ASEAN efforts to kick-start a five-point peace plan to end the violence and renew peace talks has been ignored by Myanmar's ruling junta
Myanmar is expected to be a major agenda during this week's ASEAN summit in Indonesia. AFP


  • All ASEAN members will attend, expect Myanmar, whose junta leaders have been barred
  • U.S. President Joe Biden and Chinese President Xi Jinping won't be attending the summit
  • Vice President Kamala Harris will be at this week's conference

The Association of Southeast Asian Nations (ASEAN) bloc is set to hold its last conference this year in Jakarta, Indonesia with some of the region's top officials skipping the summit as the Myanmar crisis continues to drive a wedge among member countries.

Myanmar has been a contentious issue in the bloc since the Myanmar junta took over the government in February 2021. Singapore's Prime Minister's Office (PMO) announced Monday that Prime Minister Lee Hsien Loong will attend the conference, confirming that "the situation in Myanmar" will be discussed during the summit that will be held from Tuesday to Thursday.

Months after the military junta seized the government in a coup d'état that led to the ousting of civilian leader Aung San Suu Kyi, the 10-member bloc barred the chief of the Myanmar military, Min Aung Hlaing, from attending summits. At the time, the Myanmar Foreign Ministry said it was "extremely disappointed" in the decision.

The bloc has been calling for peace in Myanmar and came up with a "Five-Point Consensus" in April 2021 that included an agreement to "immediate cessation of violence in Myanmar."

Human rights non-profit Human Rights Watch (HRW) deemed the consensus a failure, saying the bloc did not take "meaningful steps" in pressuring the junta to halt its human rights atrocities.

In this week's summit, ASEAN leaders and representatives are expected to tackle the Myanmar crisis, especially after the European Union warned that its relations with the ASEAN may be affected if Myanmar assumes its leadership role in facilitating relations with the Western bloc. Myanmar has since said it may turn down the chairmanship of the ASEAN, which is supposed to begin in 2026.

Analysts and researchers have raised questions over the bloc's unity, citing the attendance of only three ASEAN members (Thailand, Laos and Myanmar) at a Thailand-led informal conference to reengage Myanmar with the bloc. In the greater Southeast Asian region, observers have also noted that "internal discord" was a major threat to the region's united front.

Myanmar is just one of the main issues expected to be raised by ASEAN leaders starting Tuesday. Another geopolitical sticking point is rising tensions in Southeast Asia due to territorial disputes with China.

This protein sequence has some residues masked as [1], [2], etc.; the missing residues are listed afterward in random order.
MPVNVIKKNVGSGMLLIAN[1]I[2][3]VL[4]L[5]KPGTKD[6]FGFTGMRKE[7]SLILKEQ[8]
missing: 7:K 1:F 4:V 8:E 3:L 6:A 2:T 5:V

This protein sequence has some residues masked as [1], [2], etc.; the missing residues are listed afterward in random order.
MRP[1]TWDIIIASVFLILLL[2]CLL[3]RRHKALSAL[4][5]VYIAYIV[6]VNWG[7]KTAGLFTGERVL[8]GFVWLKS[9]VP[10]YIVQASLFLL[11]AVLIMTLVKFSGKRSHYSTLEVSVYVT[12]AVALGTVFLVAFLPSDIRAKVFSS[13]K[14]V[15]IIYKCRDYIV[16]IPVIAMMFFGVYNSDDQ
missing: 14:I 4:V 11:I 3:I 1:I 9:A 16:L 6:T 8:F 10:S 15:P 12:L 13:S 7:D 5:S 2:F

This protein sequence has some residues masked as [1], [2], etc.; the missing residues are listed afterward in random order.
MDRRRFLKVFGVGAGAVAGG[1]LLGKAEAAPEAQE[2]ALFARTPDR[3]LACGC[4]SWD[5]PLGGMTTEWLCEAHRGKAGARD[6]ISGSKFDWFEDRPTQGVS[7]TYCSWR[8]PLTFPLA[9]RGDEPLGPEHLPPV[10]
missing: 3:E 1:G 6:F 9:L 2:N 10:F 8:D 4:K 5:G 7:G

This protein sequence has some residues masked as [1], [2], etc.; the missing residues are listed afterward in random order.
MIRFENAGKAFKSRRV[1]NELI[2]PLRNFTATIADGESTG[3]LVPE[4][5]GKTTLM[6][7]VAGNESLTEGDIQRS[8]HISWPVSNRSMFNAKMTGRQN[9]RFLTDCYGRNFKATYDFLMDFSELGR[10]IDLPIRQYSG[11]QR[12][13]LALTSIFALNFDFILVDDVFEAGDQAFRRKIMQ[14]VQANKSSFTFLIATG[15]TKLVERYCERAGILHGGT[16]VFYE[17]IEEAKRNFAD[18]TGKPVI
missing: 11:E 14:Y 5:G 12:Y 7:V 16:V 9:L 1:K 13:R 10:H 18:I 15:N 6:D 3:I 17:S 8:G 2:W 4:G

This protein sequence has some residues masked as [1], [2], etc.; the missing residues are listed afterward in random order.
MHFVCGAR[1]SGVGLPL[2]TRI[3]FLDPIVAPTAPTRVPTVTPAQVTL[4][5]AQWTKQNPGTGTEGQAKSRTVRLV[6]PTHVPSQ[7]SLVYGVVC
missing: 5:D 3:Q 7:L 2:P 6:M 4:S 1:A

Indonesia has said the main agendas of the summit are a "Code of Conduct regarding the South China Sea," maritime outlook of the ASEAN region, "issues related to Myanmar," the bloc's outlook in the Indo-Pacific (AOIP) and the South East Asia Nuclear Weapon Free Zone (SEANWFZ).

While some countries will be sending their presidents to the summit, other nations will be represented by high-ranking government officials.

The Kingdom of Cambodia's Ministry of Foreign Affairs confirmed over the weekend that Prime Minister Hun Manet will "engage proactively" in the Jakarta summit.

On Friday, the Philippine Department of Foreign Affairs (DFA) said President Ferdinand "Bongbong" Marcos Jr. will attend the conference himself and will also raise the South China Sea issue.

Thailand's new Prime Minister Srettha Thavisin will not attend the summit and will be represented by permanent secretary Sarun Charoensuwan. Thailand has been criticized for its efforts to seemingly get Myanmar back into ASEAN engagements.

Vietnamese Prime Minister Pham Minh Chinh has left Hanoi for Jakarta, accompanied by a delegation that includes some ministers and deputy ministers.

Malaysian Prime Minister Seri Anwar Ibrahim will lead the country's delegation to the summit, alongside Malaysian foreign affairs minister Diraja Dr. Zambry Abd Kadir and several other government officials, according to a press release from the Malaysian Ministry of Foreign Affairs.

Brunei's King, Sultan Hassanal Bolkiah, has also reportedly confirmed his attendance at the conference, while the Laos government has also confirmed that Prime Minister Sonexay Siphandone will lead the Lao delegation to Indonesia.

Indian Prime Minister Narendra Modi is expected to attend the ASEAN summit before heading back home to India to host the G20 summit later this week.

Meanwhile, some world leaders will skip the ASEAN summit, including U.S. President Joe Biden, who attended a U.S.-ASEAN summit in November last year. Press secretary Karine Jean-Pierre said last month that Vice President Kamala Harris will attend this week's conference.

China will send Premier Li Qiang to Jakarta, a statement from the Chinese foreign affairs ministry revealed last week. President Xi Jinping last attended an ASEAN summit in November 2021.